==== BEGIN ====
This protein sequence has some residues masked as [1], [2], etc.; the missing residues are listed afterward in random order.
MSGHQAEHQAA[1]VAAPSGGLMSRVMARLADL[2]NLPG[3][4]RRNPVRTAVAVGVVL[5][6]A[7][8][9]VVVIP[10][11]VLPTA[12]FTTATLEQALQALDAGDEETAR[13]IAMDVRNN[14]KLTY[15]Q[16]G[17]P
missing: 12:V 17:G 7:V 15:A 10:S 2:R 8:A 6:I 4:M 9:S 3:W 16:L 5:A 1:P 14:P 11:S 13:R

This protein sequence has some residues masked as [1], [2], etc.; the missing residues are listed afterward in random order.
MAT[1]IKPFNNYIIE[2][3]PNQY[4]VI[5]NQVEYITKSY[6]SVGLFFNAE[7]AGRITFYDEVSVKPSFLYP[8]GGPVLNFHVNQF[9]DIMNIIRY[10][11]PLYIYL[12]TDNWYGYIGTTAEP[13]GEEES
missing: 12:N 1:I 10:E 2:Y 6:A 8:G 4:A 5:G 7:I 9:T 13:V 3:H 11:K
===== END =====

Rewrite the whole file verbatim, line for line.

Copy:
This protein sequence has some residues masked as [1], [2], etc.; the missing residues are listed afterward in random order.
MSGHQAEHQAA[1]VAAPSGGLMSRVMARLADL[2]NLPG[3][4]RRNPVRTAVAVGVVL[5][6]A[7][8][9]VVVIP[10][11]VLPTA[12]FTTATLEQALQALDAGDEETAR[13]IAMDVRNN[14]KLTY[15]Q[16]G[17]P
missing: 12:V 17:G 7:V 15:A 10:S 2:R 8:A 6:I 4:M 9:S 3:W 16:L 5:A 1:P 14:P 11:S 13:R

This protein sequence has some residues masked as [1], [2], etc.; the missing residues are listed afterward in random order.
MAT[1]IKPFNNYIIE[2][3]PNQY[4]VI[5]NQVEYITKSY[6]SVGLFFNAE[7]AGRITFYDEVSVKPSFLYP[8]GGPVLNFHVNQF[9]DIMNIIRY[10][11]PLYIYL[12]TDNWYGYIGTTAEP[13]GEEES
missing: 12:N 1:I 10:E 2:Y 6:A 8:G 4:A 5:G 7:I 9:T 13:V 3:H 11:K